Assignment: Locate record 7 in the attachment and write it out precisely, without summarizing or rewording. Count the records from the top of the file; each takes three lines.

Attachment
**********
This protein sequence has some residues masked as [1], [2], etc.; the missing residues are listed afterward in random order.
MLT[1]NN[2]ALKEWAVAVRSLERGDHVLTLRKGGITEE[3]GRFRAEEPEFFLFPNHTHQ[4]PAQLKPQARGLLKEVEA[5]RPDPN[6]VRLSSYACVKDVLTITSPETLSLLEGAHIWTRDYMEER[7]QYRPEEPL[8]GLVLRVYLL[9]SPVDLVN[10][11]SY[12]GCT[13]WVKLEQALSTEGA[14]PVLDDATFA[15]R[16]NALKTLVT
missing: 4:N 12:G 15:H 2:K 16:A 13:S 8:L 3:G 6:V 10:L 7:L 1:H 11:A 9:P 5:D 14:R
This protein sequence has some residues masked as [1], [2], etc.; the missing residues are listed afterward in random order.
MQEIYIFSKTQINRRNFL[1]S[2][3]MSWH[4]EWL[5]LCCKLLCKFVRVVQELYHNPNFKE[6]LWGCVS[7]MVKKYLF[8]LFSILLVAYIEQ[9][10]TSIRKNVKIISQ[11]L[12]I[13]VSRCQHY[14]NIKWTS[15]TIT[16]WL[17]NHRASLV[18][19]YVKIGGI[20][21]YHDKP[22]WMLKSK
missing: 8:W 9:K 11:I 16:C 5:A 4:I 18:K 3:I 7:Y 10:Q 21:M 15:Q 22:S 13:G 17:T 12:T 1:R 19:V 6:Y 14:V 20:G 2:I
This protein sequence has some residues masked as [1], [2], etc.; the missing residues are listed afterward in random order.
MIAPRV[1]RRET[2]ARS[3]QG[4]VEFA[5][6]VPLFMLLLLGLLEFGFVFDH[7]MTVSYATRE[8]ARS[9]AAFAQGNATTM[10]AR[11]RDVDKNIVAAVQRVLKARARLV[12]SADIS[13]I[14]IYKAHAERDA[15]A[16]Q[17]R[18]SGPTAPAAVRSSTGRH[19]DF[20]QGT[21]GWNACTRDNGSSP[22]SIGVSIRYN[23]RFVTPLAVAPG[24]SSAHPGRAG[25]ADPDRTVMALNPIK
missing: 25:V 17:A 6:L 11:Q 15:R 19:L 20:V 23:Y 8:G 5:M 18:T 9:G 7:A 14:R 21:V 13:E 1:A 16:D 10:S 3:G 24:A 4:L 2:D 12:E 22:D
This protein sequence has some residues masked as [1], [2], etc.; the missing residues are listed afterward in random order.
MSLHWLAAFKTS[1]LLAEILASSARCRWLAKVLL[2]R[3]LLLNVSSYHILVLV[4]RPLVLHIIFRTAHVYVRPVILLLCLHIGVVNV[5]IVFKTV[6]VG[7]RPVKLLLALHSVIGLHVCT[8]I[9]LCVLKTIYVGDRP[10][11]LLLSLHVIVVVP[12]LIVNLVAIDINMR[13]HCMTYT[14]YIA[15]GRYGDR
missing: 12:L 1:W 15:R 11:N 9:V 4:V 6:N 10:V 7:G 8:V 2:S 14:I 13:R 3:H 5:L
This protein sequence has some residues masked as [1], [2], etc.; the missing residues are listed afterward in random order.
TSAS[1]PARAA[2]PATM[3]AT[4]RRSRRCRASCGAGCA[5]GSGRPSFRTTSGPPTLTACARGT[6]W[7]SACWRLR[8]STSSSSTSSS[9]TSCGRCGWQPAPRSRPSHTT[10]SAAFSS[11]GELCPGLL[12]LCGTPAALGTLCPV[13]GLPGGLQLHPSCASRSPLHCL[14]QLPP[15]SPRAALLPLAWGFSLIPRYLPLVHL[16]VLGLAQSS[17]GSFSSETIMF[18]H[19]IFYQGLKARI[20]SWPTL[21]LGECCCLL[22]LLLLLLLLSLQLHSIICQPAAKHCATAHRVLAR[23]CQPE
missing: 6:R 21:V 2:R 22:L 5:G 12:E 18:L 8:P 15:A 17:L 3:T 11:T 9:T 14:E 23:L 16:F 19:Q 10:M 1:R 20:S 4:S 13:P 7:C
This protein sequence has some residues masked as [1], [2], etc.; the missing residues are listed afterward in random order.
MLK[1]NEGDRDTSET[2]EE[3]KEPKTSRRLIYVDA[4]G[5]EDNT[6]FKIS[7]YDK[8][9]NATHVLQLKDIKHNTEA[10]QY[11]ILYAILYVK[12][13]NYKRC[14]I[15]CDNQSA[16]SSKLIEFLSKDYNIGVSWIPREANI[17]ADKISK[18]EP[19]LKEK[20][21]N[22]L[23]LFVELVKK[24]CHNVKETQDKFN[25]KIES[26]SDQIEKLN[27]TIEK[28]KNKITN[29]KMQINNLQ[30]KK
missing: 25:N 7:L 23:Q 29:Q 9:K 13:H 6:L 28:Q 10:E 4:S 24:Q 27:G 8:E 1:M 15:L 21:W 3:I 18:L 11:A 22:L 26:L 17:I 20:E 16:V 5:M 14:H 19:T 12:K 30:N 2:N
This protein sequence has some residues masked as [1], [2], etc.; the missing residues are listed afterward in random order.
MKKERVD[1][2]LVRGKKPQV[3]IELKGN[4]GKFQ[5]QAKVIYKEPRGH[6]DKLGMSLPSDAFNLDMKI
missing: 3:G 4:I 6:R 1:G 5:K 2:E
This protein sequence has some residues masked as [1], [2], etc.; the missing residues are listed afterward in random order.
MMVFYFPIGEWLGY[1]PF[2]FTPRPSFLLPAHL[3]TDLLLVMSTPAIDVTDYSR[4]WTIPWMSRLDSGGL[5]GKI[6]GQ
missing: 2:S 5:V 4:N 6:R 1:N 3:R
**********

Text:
This protein sequence has some residues masked as [1], [2], etc.; the missing residues are listed afterward in random order.
MKKERVD[1][2]LVRGKKPQV[3]IELKGN[4]GKFQ[5]QAKVIYKEPRGH[6]DKLGMSLPSDAFNLDMKI
missing: 3:G 4:I 6:R 1:G 5:K 2:E